• Bristol: Clifton Suspension Bridge

    The Clifton Suspension Bridge isn't just one of the most beautiful bridges in the country - it's also one of the most innovative. It was designed by the legendary engineer Isambard Kingdom Brunel, though he didn't live to see it completed. One of the many astonishing things about the bridge is th...

  • European Prosperity in the 19th Century with Orlando Figes

    Orlando Figes talks to Dan about social and technological developments and their links with cultural changes back in the 19th century.

  • Frankenstein Live!

    1 season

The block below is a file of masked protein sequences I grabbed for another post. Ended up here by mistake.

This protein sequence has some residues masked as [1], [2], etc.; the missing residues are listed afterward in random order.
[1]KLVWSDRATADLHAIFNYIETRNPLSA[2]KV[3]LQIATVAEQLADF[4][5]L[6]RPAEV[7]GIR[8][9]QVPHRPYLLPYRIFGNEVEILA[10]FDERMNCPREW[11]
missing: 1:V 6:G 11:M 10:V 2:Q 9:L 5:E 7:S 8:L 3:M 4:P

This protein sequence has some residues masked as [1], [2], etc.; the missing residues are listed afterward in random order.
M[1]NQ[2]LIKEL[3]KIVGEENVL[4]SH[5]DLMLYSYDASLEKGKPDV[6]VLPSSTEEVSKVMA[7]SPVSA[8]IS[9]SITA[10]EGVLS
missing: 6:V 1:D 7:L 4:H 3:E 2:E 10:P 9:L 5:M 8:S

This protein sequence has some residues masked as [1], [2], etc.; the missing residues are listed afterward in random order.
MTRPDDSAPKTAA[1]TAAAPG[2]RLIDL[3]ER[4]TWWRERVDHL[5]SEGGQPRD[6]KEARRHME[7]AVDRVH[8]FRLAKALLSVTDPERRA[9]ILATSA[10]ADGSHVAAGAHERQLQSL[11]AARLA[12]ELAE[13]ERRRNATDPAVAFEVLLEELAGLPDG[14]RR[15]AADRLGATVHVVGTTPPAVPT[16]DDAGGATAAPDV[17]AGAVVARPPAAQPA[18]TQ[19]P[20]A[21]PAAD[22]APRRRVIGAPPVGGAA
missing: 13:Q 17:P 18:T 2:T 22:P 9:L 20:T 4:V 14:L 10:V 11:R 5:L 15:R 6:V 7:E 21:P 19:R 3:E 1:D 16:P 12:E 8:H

History Hit TV were at Living Literature's Living Frankenstein event and you can exclusively watch the talks that were given on that evening if you missed them on the night.

  • Drake's Island: Plymouth's Island Fortress

    For generations, Drake's Island, situated just outside of Plymouth harbour, had been owned by the Ministry of Defence. Recently, however, this island bastion has gone into private ownership. In this documentary Bob King, the gatekeeper of Drake's Island, gives Dan an exclusive tour of this extrem...

  • Africa: Written out of History

    Historian Luke Pepera looks at how and why the history of Africa was written out of world history. He also explores how and why, as a consequence of this, the history of Africans in Britain was written out of British history.